The Shakespeare Conference: SHK 10.2042 Monday, 22 November 1999.
From: Dana Shilling <
Date: Friday, 19 Nov 1999 11:22:25 -0500
Subject: Lords of the Rings
As a general rule, rings and other betrothal gifts and gifts of
affection have about the same longevity in Shakespeare as a new
girlfriend in a TV cop show (or the only black person in a horror
movie). They have a way of getting lost (with extremely negative
consequences, if handkerchiefs) or given away, often for bad reasons
(Bertram's purported use of his ancestral ring to seduce Diana,
Shylock's ring bartered for a monkey). We don't know what happens to
Olivia's ring (TN II,ii) except that Malvolio won't take it back and
Viola doesn't want it.
Olivia must have had plenty of rings, because by V,i,153 the priest says
that her contract with Sebastian is "strength'ned by interchangement of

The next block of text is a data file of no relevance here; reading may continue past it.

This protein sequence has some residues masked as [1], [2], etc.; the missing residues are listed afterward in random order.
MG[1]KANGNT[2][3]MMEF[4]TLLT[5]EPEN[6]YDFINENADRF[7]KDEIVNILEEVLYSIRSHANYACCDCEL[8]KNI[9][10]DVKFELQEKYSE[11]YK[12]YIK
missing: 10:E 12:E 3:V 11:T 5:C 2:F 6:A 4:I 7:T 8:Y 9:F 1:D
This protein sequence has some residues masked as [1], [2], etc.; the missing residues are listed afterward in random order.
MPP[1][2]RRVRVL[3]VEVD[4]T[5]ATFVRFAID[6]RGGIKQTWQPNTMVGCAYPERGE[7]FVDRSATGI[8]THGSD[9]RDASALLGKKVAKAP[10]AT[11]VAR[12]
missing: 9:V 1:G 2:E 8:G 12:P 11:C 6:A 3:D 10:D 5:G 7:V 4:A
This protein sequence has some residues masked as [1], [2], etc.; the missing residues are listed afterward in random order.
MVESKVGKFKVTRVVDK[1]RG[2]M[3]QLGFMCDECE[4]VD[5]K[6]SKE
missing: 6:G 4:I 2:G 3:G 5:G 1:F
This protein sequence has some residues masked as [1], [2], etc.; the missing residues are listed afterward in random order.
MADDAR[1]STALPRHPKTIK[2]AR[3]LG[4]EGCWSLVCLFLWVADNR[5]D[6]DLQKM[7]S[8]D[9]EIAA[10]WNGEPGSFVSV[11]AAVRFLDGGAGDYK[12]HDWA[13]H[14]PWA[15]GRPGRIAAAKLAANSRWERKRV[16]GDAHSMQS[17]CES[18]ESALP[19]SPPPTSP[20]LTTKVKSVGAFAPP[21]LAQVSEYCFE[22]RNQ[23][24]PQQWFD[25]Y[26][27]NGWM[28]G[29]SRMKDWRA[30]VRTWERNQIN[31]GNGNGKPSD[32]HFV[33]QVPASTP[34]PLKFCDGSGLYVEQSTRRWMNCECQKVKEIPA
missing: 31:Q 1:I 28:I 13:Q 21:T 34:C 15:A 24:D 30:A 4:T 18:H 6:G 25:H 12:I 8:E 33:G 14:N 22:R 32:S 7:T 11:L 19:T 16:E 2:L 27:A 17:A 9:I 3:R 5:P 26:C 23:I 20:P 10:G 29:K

your rings"-i.e., each gave one to the other. Although I would suspect
Petruchio of carrying a wedding ring on the off-chance of encountering
an heiress, I don't think Sebastian would. I just hope the ring wasn't a
gift from Antonio.
So far, it looks as though the pattern is that rings are not successful
in establishing lasting same-sex relationships. However, the experience
of the OTHER Antonio is a mirror image. In effect, Bassanio surrenders
his wedding ring because he places the homosocial (whether or not
homosexual) relationship higher than the more socially sanctioned
heterosexual marriage relationship.
"Keeping safe Nerissa's ring" is, as you'd expect of Gratiano, a crude
dirty joke-but at least in Yorkshire (see Reginald Hill's Dalziel and
Pascoe detective stories), "ring" is an anal rather than a vaginal
reference. Presumably also in Stephen King's Maine, where "ringmeat" is
a favored intramale insult.